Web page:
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Jaegers and other west wind rarities

Drew Weber|

upperside - 2 white primary shafts
[dc]T[/dc]his afternoon I got a call that a Northern Gannet had been seen heading west from Derby Hill Hawk Watch. This is a pretty uncommon bird for Lake Ontario so I decided to make the drive up and hope for it to circle back around. When I arrived Bill Purcell told me that it had not been reseen and other than a few ducks the only other good bird was a distant jaeger, probably a Parasitic. The winds were blowing strong out of the west, kicking up decent waves for the lake. As it turned out, I had no luck waiting for the gannet, but the other birds we saw more than made up for it.

About an hour after I showed up on the hawk watch we spotted two jaegers as they appeared from nowhere and landed distantly on the water. Soon both birds got up and chased after a Ring-billed Gull, following each other around and eventually separating. One jaeger was a light adult with long central tail feathers while the other jaeger appeared much smaller and was a darker juvenile bird. At this point I was so thrilled to be watching jaegers that I didn’t even think that they might be two different species.

The adult jaeger managed to keep its distant during the entire time we were watching it, but the features that stuck out the most were the very dark cap and undertail, and the grackle looking twisted tail streamer.

These features led us to identify it as a light adult Pomarine Jaeger. Light morphs account for about 90% of Pomarine Jaegers so it was the expected plumage for this species. To get a feel for the flight style of this jaeger see the video below. I apologize for the less than ideal video but I think there are some worthy clips in there that make the video worth watching.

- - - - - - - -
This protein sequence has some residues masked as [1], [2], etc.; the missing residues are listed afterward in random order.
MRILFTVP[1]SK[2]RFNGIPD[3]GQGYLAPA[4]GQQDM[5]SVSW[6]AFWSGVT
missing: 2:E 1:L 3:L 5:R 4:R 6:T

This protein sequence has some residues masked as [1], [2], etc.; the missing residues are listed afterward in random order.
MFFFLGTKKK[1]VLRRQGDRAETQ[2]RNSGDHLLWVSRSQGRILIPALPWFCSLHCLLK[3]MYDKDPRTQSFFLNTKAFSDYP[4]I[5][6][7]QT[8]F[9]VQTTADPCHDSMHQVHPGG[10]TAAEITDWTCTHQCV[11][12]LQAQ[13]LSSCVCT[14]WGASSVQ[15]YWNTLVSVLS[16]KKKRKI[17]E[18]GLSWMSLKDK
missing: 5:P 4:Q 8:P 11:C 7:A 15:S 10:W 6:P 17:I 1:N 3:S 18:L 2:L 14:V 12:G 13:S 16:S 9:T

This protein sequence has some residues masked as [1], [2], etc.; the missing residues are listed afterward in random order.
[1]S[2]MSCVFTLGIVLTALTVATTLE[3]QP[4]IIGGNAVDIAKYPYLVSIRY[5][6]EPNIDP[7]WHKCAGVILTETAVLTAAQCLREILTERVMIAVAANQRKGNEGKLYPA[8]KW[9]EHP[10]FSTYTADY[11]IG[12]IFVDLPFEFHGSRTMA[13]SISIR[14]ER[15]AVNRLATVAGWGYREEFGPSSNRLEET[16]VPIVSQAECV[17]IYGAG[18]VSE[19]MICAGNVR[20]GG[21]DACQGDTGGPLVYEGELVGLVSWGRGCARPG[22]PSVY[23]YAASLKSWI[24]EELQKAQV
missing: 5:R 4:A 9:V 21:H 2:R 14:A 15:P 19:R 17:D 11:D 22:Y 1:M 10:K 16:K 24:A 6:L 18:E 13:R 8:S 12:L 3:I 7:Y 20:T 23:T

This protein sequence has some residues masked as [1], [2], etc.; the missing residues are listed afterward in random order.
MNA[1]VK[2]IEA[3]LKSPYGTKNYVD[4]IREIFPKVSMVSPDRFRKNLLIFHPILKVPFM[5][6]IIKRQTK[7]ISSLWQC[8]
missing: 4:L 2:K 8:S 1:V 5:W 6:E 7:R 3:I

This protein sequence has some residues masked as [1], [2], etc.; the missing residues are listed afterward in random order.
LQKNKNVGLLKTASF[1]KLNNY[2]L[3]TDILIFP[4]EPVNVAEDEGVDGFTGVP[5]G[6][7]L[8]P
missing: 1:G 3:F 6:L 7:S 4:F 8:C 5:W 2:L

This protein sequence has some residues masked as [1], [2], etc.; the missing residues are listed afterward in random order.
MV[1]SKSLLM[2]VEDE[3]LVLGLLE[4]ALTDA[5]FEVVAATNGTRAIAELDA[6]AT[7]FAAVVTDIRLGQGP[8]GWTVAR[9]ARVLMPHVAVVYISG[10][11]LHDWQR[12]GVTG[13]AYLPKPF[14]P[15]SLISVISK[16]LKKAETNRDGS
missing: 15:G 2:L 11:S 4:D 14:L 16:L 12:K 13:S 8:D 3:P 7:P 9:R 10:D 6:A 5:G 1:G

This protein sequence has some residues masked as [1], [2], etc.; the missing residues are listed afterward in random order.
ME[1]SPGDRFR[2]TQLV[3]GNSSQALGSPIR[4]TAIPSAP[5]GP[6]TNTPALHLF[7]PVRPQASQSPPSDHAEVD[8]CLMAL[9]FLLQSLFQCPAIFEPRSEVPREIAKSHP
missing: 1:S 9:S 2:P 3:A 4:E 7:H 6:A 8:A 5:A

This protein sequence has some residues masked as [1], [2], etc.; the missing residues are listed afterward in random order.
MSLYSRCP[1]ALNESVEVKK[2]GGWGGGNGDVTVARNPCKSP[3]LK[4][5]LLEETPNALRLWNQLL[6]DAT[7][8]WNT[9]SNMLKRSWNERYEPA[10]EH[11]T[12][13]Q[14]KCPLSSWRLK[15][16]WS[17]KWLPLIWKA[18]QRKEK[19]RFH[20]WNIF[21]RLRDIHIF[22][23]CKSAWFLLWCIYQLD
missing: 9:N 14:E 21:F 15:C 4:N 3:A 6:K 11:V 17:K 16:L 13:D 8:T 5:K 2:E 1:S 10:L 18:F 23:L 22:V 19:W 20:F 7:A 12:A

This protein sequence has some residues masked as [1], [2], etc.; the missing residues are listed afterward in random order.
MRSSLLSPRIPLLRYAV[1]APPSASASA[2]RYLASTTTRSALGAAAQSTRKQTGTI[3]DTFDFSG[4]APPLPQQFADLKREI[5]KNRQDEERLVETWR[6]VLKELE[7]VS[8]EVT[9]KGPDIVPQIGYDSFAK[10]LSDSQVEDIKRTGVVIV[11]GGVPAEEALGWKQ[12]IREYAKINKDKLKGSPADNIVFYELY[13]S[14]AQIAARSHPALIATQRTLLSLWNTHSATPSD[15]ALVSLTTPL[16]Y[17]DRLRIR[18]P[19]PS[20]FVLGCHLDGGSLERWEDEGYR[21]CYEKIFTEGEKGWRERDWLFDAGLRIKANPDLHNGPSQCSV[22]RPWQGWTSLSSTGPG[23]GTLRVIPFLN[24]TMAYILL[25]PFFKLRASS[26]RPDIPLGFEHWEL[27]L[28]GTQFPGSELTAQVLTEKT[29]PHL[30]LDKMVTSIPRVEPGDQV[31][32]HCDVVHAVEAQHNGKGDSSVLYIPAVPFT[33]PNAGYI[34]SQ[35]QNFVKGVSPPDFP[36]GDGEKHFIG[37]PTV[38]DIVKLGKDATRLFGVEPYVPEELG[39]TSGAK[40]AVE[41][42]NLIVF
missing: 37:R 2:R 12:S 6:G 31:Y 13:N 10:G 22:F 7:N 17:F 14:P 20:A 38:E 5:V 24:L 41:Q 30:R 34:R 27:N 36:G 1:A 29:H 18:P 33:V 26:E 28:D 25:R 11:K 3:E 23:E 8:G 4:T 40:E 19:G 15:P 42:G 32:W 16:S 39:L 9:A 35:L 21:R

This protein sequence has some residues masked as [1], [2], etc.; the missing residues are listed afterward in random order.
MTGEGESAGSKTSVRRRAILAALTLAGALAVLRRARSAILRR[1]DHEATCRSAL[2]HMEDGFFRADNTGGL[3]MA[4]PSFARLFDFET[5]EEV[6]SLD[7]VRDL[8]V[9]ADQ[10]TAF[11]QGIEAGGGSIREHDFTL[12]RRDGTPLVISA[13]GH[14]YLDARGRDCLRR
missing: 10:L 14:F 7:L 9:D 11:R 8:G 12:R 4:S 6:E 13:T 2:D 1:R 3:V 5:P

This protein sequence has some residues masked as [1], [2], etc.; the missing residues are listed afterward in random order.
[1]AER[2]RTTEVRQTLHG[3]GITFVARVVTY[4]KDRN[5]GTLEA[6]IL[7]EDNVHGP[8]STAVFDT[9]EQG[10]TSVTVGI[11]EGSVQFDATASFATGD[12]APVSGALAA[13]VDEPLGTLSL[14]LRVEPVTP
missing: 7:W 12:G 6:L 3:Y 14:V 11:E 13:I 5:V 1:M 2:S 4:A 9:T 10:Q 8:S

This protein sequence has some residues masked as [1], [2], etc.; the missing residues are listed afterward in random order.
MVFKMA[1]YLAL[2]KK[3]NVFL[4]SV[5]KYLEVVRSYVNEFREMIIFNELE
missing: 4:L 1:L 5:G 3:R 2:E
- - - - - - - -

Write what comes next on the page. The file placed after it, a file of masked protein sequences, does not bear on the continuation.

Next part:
The immature jaeger was especially exciting because after it split up with the larger adult it approached much closer and allowed great looks. In contrast with the adult, this bird was much more petite overall and this was particularly noticeable in the head and bill shape. The body structure coupled with the cold brown body color, bold barring on the undertail, and two white primary shafts led us to identify it as a juvenile intermediate morph Long-tailed Jaeger. This is an exceptional find for this late in the season; Long-tailed Jaegers are rare to begin with and when they are found in the Great Lakes, it is usually in August and September.

The video below follows the Long-tailed Jaeger as it worked its way closer to us, eventually landing several times right below us as we peered down from the North Lookout at Derby Hill Hawk Watch. We were able to watch it on and off for over 30 minutes as it worked its way back and forth the lakeshore, sometimes close, and sometimes way out on the lake.

Finally, to just add to the already excellent day, as I was flipping through some of the jaeger videos I had just taken Dave shouted out, “Franklin’s Gull! Franklin’s Gull!” And indeed, there was an immature Franklin’s Gull rapidly speeding west along the shoreline. It wasn’t much of a look, but we could clearly see the dark eye smudge, smaller size compared to the Ring-billed Gull, and dark mantle. An excellent find this far east in the Great Lakes.

Note: I am a novice at jaeger identification so feel free to point out any errors you think I’ve made in the comments.

About the Author

Drew Weber

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Drew is the founder and editor of Nemesis Bird and now works to curate some of the best content the web has to offer on birding and ornithology from an energetic crew of ornithologists, field researchers, tour leaders and photographers. Drew is originally from PA but now lives in central New York where he is enjoying the long and snowy winters. He has done various bird jobs including bird surveys for the 2nd PA Breeding Bird Atlas, tracked saw-whet owls from dusk to dawn with Scott Weidensaul and counted hawks for several years for Hawk Mountain Sanctuary. Drew is an avid lister, especially on smaller scales, and enjoys adding new birds to county, state and life lists. He also enjoys digiscoping and making apps for birders. He is Project Coordinator for the Merlin Project at the Cornell Lab of Ornithology. He is also project manager for the North American Rare Bird Alert.